New Book | Joseph Rose: Working Drawings. Facsimile of a Sketchbook

Posted in books, exhibitions by Editor on April 23, 2019


Joseph Rose: Working Drawings. Facsimile of a Sketchbook at Harewood House, with an introduction by Ashleigh Murray (Frome, Somerset: Kate Holland, 2019). Limited edition of 50, of which 48 are ‘ordinary’ (£150) and 2 ‘extraordinary’ (£3000).

The two extraordinary copies are bound in full alum tawed calfskin with hand dyed calfskin inlays and blind and gold tooling. A plasterwork rosette by Hayles and Howe, gilded by Glenny Thomas, is inset into the front board. Hand coloured edges. Hand sewn silk endbands. Printed endpapers from an original watercolour.

This book came about following an invitation to Kate Holland to exhibit as one of the 26 makers selected to feature in the inaugural celebration of contemporary craft at Harewood House, Useful/Beautiful: Why Craft Matters, on view from 23 March until 1 September 2019. A preliminary visit to the house culminated in a behind-the-scenes tour of the archives. In one drawer was a small, nondescript, slightly battered book that revealed a series of working drawings by both Joseph Rose Senior (ca. 1723–1780) and Joseph Rose Junior (1745–1799).

The Roses were the pre-eminent master plasterers of their day and worked closely with Robert Adam (1728–1792) on the ceilings at Harewood in the 1760s as well as on many other big houses, several of which feature in this book. The sketchbook gives a fascinating glimpse into the minds of two incredible craftsmen working on highly significant commissions with some of the foremost architects and interior designers of their time. It is the perfect record of the link between commissioner, designer, and craftsman. Particularly because craftsmen too often fade into the background, Holland wanted to celebrate them especially for this celebration of craft.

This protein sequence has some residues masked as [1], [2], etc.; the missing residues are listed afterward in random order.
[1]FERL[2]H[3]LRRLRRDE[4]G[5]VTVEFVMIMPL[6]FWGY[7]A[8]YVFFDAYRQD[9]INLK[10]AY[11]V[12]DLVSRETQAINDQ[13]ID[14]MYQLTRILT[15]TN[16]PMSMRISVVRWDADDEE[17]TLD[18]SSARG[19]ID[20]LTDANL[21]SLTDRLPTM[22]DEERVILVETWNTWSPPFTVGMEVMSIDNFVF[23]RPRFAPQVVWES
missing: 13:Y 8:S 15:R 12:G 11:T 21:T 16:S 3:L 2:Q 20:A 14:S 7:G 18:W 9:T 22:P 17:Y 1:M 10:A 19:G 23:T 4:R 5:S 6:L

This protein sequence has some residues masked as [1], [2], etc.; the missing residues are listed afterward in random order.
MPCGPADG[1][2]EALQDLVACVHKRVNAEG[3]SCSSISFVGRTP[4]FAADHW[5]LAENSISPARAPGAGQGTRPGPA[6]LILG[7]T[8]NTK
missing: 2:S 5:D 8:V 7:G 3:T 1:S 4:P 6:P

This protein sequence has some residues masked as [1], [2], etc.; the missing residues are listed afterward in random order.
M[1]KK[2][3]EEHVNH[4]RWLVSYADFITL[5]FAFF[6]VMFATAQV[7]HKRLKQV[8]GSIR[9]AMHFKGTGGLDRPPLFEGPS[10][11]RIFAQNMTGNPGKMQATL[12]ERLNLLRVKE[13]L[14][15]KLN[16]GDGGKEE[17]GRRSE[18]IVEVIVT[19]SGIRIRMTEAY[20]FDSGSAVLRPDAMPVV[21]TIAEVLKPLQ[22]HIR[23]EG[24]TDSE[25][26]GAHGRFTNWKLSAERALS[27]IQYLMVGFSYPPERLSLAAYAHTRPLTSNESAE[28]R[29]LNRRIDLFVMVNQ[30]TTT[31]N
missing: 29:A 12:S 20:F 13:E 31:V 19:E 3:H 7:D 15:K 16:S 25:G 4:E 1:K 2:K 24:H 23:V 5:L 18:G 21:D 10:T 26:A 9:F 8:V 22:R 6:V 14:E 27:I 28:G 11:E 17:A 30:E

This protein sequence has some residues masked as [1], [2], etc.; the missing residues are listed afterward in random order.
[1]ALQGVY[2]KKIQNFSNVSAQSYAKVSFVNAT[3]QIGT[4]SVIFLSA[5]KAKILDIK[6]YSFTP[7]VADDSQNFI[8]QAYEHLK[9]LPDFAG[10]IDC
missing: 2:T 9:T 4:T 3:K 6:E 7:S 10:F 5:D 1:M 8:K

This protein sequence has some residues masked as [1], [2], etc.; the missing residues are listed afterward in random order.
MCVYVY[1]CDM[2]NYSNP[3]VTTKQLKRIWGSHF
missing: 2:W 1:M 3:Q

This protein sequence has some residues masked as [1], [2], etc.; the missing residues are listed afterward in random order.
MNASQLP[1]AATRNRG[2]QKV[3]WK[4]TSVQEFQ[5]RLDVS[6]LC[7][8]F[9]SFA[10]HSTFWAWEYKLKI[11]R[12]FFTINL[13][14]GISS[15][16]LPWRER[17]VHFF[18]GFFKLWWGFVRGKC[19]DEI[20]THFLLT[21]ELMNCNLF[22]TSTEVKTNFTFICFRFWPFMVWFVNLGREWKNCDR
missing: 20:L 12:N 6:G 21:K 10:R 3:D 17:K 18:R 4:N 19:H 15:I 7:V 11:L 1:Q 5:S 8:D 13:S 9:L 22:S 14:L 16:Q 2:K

As well as the facsimile sketchbook, there is also included an introduction by Ashleigh Murray, currently the academic expert on Joseph Rose in the UK. There are also contemporary images from the workshop floor of Hayles and Howe in Bristol, who still use the same techniques as Joseph Rose today—as well as a full list of plates, transcribed from the manuscript titles, as written by Joseph Rose.

This book is intended to serve not only as an important reference tool for those researching ornamental plasterwork or the work of Robert Adam but also to appeal to a wider audience with an interest in Georgian architecture or the history of interior design and craftsmanship.

For those visiting Harewood House, copies are available at the gift shop. Mail order copies can be arranged by contacting Kate Holland directly, katehollandbookbinder@gmail.com.

More information on the exhibition Useful/Beautiful: Why Craft Matters is available here.

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